• John Jantak

Mayoral candidate disputes Vaudreuil-Dorion building assessment


PHOTO BY JOHN JANTAK

Vaudreuil-Dorion Mayor Guy Pilon responds to a question regarding the $133,800 municipal assessment for the 12-storey Future Electronics building and surrounding structures during the Monday evening council meeting on October 2.

Vaudreuil-Dorion mayoral candidate Pierre Séguin is disputing assertions made by Mayor Guy Pilon that the Future Electronics building is apparently in bad condition which has made it difficult to attract new tenants and resulted in an extremely low valuation for the structure.

The issue was raised during the first question period at the Monday evening council meeting on October 2 when a resident asked why the 12-storey tower, adjacent buildings, and 70 acres of surrounding land is generating a relatively small amount of tax revenue for the city.

Reading from a prepared statement, the city’s Director General Martin Houde declared the reason is because the assessment protocol being used by the evaluation firm is based on the current occupancy rate of only 10 percent which also has a direct impact on the value of the surrounding land.

$136,800 municipal assessment

The tower and adjacent structures are currently evaluated at $0.28 a square foot for an assessed value of $136,800. The land is evaluated at $3.03 a square foot for a value of $8,450,800 and a total assessment of just under $8.6 million.

Séguin said he doesn’t understand why there is such a large discrepancy in the value of the building especially in comparison to other commercial structures in the city and insists the assessment is out of line with other types of commercial properties throughout the city.

As an example, Séguin said the five-storey CSSS health and social services building on Boulevard de la Gare is evaluated at $207.74 a square foot for a value of just over $22 million. The surrounding land which is much smaller than the Future Electronics site is evaluated at $15.28 a square foot for a value of just over $2.5 million and a total assessment of $24,733,800.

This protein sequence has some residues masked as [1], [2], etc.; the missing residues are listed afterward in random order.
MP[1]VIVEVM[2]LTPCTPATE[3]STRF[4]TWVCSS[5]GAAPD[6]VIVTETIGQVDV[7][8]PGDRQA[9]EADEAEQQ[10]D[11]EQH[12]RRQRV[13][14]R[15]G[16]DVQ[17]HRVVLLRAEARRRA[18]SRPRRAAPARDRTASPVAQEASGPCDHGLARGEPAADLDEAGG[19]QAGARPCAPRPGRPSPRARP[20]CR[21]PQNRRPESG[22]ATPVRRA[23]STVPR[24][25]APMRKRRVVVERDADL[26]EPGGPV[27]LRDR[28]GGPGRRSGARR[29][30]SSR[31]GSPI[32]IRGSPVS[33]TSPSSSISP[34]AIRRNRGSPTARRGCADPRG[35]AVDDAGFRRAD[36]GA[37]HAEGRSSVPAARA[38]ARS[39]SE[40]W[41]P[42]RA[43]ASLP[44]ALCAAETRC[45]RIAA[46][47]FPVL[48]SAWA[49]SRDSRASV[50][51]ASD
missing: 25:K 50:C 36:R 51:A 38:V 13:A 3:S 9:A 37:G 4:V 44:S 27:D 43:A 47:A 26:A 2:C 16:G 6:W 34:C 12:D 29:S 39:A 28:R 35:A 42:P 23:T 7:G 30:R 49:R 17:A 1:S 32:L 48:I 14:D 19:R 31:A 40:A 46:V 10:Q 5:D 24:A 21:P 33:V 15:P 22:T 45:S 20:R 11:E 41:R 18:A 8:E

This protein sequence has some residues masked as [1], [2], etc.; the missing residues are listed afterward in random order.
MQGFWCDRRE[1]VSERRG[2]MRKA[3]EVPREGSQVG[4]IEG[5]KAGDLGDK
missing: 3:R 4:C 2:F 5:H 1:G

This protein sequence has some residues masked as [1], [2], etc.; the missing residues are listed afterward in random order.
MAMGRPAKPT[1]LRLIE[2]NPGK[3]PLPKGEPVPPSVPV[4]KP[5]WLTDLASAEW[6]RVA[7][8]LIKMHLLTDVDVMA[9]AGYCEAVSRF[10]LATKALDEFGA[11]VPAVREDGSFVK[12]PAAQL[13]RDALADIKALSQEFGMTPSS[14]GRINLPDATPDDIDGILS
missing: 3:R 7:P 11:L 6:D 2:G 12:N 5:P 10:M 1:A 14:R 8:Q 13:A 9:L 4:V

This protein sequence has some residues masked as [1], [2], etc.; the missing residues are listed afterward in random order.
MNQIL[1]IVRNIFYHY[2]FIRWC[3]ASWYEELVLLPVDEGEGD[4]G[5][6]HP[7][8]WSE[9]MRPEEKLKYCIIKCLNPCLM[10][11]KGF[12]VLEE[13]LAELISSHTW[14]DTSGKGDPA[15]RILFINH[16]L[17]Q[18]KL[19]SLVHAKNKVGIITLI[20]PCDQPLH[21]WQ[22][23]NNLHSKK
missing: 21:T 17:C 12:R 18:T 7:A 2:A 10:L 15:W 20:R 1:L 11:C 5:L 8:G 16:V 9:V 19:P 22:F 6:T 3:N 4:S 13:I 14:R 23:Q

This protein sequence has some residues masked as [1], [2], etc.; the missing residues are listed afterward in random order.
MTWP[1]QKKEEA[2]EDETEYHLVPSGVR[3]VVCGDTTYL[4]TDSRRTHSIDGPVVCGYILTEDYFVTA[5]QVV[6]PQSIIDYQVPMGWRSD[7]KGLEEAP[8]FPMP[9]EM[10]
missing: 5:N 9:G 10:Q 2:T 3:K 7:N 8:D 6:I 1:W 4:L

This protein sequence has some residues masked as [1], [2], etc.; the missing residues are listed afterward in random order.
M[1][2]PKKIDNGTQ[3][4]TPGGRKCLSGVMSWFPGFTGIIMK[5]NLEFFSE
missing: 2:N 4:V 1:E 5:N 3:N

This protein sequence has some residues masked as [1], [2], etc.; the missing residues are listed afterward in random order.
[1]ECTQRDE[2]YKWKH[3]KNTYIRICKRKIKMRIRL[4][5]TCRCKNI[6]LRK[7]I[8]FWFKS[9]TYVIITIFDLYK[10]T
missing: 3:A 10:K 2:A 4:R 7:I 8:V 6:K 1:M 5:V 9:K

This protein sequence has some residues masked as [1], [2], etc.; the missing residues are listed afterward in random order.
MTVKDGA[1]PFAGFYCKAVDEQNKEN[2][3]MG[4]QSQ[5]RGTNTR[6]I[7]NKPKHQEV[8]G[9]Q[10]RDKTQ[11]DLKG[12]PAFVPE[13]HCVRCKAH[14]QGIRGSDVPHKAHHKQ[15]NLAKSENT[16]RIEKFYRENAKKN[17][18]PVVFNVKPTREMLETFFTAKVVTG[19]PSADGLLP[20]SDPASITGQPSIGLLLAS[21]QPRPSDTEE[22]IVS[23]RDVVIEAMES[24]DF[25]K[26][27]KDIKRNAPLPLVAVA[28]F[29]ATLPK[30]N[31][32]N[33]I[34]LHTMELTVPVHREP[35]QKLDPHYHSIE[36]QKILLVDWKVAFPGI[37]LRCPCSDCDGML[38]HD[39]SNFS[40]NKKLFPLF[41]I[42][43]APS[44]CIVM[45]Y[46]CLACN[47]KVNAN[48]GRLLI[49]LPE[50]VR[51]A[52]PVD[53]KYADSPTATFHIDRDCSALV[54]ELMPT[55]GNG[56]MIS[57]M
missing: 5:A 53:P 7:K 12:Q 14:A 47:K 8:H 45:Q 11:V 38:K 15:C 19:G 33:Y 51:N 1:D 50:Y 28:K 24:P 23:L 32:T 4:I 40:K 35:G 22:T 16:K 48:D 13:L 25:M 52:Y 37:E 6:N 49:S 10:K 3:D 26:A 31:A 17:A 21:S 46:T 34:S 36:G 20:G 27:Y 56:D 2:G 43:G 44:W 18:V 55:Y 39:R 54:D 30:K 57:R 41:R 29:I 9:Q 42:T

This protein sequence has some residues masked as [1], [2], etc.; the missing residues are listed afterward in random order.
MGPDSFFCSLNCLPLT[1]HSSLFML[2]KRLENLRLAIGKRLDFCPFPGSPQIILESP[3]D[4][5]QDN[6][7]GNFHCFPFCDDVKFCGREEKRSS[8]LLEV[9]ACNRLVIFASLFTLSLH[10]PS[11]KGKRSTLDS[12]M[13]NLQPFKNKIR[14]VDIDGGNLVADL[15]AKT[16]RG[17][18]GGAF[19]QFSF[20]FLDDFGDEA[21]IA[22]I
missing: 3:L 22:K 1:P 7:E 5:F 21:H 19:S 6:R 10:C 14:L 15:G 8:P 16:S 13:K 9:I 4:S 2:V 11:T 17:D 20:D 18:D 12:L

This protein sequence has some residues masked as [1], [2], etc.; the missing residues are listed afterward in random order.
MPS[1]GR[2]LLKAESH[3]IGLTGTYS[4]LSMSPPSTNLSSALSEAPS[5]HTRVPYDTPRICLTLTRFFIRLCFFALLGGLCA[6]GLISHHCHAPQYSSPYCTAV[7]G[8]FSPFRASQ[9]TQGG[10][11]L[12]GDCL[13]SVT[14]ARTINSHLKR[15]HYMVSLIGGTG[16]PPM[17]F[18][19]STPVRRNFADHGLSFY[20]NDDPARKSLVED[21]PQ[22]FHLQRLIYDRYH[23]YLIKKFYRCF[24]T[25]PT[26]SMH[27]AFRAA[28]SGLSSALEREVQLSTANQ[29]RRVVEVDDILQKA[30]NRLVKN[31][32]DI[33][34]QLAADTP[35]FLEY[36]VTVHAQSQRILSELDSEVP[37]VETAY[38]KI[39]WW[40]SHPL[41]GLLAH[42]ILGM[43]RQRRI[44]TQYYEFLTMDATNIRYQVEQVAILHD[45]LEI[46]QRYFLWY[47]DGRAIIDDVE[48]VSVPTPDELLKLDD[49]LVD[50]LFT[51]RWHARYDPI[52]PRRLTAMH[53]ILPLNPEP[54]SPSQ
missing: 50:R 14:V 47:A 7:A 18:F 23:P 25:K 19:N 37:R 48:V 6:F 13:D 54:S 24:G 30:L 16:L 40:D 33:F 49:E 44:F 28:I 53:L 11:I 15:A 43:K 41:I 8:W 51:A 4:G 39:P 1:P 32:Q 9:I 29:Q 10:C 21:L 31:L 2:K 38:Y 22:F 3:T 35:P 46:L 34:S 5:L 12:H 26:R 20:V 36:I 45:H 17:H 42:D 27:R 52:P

“It’s my opinion that the city council and current administration failed in their duty to make sure the municipal assessment of this property reflects its real value. I can’t believe that these buildings altogether are assessed at $136,800. It doesn’t make any sense,” Séguin told Your Local Journal.

Building needs modernization

Pilon said a lot of work has to be done to make sure the structure conforms to current building code standards. “It’s a huge building. If someone wants to buy the place they will decide whether they want to invest in the place or demolish it and do something else,” said Pilon.

“The problem is that everyone wants the land and no one wants the building. The land is worth more without the building. That’s the problem. It was built almost 50 years ago. The reason why no one wants to go there is because it’s not rentable. It’s very simple,” said Pilon.

Leasing firm seeks new tenants

The international real estate leasing firm Binswanger Myer Pageau issued a press release September 12 announcing they were awarded a mandate to seek new tenants to occupy the building and adjacent research, production, and warehouse space, a development that confirms the structure is still viable, said Séguin.

The firm, which describes the building on St. Charles Avenue which dominates the skyline along Autoroute 40 as a ‘world class complex’, wouldn’t stake its international reputation trying to solicit new tenants if the building was in poor condition, said Séguin.

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